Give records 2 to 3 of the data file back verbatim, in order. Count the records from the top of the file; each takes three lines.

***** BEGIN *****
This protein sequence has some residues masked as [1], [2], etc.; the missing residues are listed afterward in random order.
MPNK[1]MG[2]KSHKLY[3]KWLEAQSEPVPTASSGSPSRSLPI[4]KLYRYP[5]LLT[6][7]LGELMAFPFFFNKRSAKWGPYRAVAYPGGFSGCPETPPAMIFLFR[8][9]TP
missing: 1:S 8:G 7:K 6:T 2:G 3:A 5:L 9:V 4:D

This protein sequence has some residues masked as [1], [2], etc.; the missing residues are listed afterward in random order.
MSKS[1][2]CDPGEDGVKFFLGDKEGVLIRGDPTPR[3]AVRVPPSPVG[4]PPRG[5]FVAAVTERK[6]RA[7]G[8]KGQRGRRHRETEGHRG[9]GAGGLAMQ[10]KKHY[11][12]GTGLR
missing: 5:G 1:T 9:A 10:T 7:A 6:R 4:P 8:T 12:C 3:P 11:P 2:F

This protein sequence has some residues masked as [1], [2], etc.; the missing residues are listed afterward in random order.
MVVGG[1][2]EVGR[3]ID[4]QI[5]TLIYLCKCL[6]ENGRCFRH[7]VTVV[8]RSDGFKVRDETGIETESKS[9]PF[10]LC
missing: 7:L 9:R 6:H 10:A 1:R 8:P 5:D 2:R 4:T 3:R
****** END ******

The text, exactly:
This protein sequence has some residues masked as [1], [2], etc.; the missing residues are listed afterward in random order.
MSKS[1][2]CDPGEDGVKFFLGDKEGVLIRGDPTPR[3]AVRVPPSPVG[4]PPRG[5]FVAAVTERK[6]RA[7]G[8]KGQRGRRHRETEGHRG[9]GAGGLAMQ[10]KKHY[11][12]GTGLR
missing: 5:G 1:T 9:A 10:T 7:A 6:R 4:P 8:T 12:C 3:P 11:P 2:F

This protein sequence has some residues masked as [1], [2], etc.; the missing residues are listed afterward in random order.
MVVGG[1][2]EVGR[3]ID[4]QI[5]TLIYLCKCL[6]ENGRCFRH[7]VTVV[8]RSDGFKVRDETGIETESKS[9]PF[10]LC
missing: 7:L 9:R 6:H 10:A 1:R 8:P 5:D 2:R 4:T 3:R